Everything open source
May 16–17, 2016: Training & Tutorials
May 18–19, 2016: Conference
Austin, TX

About OSCON

Experience OSCON | Who Should Attend | Why Attend | What People Are Saying | Program Chairs | Program Committee

Once considered a radical upstart, open source has moved from disruption to default. Its methods and culture commoditized the technologies that drove the Internet revolution and transformed the practice of software development. Collaborative and transparent, open source has become modus operandi, powering the next wave of innovation in cloud, data, and mobile technologies.

OSCON is where all of the pieces come together: developers, innovators, businesspeople, and investors. In the early days, this trailblazing O'Reilly event was focused on changing mainstream business thinking and practices; today OSCON is about real-world practices and how to successfully implement open source in your workflow or projects. While the open source community has always been viewed as building the future—that future is here, and it's everywhere you look. Since 1999, OSCON has been the best place on the planet to experience the open source ecosystem. At OSCON, you'll find everything open source: languages, communities, best practices, products and services. Rather than focus on a single language or aspect, such as cloud computing, OSCON allows you to learn about and practice the entire range of open source technologies.

In keeping with its O'Reilly heritage, OSCON is a unique gathering where participants find inspiration, confront new challenges, share their expertise, renew bonds to community, make significant connections, and find ways to give back to the open source movement. The event has also become one of the most important venues to announce groundbreaking open source projects and products.

"For those who have not been to OSCON, it's a great technical conference covering the whole spectrum of open source, including Linux, MySQL, the LAMP stack, Perl, Python, Ruby on Rails, middleware, applications, cloud computing, and more. OSCON always has great keynotes, tutorials, and evening Birds-of-a-Feather sessions. As with many conferences, a lot of the meat takes place in hallway conversations and impromptu sessions." —Zack Urlocker, InfoWorld

Experience OSCON

OSCON will educate, provoke, and inspire, with:

  • Hundreds of sessions covering the full range of open source languages and platforms
  • Practical tutorials that go deep into technical skills, new features and applications, and best practices
  • Inspirational (and relevant) keynote presentations
  • Thousands of open source developers, hackers, experts, vendors, and users of all levels—many of whom share your interests
  • An Expo Hall packed with an impressive array of open source projects and products
  • A vibrant "hallway track" where attendees, speakers, journalists, and vendors debate and discuss important issues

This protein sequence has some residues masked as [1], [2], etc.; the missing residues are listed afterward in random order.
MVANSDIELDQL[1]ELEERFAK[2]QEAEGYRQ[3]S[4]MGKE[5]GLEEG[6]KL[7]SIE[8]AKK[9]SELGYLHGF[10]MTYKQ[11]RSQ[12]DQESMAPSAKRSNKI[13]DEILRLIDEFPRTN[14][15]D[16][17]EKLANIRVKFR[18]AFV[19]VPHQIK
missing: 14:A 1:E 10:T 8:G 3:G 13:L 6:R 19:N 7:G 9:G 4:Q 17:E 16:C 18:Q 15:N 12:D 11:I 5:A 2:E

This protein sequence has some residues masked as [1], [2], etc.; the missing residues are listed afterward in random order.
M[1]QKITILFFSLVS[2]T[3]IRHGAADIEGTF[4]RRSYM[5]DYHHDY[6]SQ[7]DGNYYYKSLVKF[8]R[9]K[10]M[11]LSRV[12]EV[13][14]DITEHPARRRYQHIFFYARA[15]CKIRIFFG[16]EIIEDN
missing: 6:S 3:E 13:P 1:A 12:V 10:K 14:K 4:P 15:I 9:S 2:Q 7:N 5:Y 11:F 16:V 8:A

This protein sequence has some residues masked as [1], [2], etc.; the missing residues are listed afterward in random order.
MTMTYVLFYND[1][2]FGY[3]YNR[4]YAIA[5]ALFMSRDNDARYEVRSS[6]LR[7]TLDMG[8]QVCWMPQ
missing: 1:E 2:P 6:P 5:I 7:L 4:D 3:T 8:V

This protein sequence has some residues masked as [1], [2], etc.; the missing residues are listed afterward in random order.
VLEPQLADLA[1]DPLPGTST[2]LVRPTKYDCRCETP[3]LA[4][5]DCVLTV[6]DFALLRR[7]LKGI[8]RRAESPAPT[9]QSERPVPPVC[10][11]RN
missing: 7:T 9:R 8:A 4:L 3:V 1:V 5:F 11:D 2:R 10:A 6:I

• Fun evening events and receptions, Birds of a Feather sessions, awards ceremonies, late night parties, OSCON activities around town, and plenty of networking opportunities for everyone

Who Should Attend

OSCON welcomes anyone who's passionate about open source:

  • Developers and programmers
  • Architects
  • Engineers
  • CxOs
  • Designers
  • Sys admins
  • Hackers and geeks
  • Analysts
  • IT Managers
  • Enterprise developers and managers
  • Entrepreneurs and business development professionals
  • Community leaders and managers
  • Activists
  • Trainers and educators
  • Vendors and suppliers in the open source ecosystem
  • Kids - On Kid's Day, youngsters will learn to program, play with robotics, mod Minecraft, and more.

O'Reilly is committed to promoting diversity and to creating a safe and productive environment for everyone at OSCON, and at all of our events.

Why Attend?

Open source has penetrated every aspect of business, ecommerce, education, and the Web. But open source doesn't mean free and easy—you have licensing compliance to understand, you need to know which technologies work well with each other, and how the open source projects you use are supported and by whom. In four information-packed days (and nights) OSCON gives you the tools you need to succeed:

  • Learn techniques you can use to write great code
  • Discover the advantages of using code that you can get your hands on, instead of wondering what other people have built into it, and for what purposes
  • Find out how to migrate from expensive commercial installations to more efficient, cost-effective open source solutions
  • Explore innovations in system and network administration that your company can start using immediately to increase efficiency
  • Learn how to ensure that your code is really secure—don't take someone else's word for it
  • Master essential techniques and advanced tips to scale and optimize your systems for trouble-free, time-saving performance
  • Learn how to increase productivity and lower the cost of deployment, from databases to cloud computing
  • Hear about to the most promising new projects, services, languages and tools
  • Receive hype-free guidance to help your business build a solid footing for future success

What People Are Saying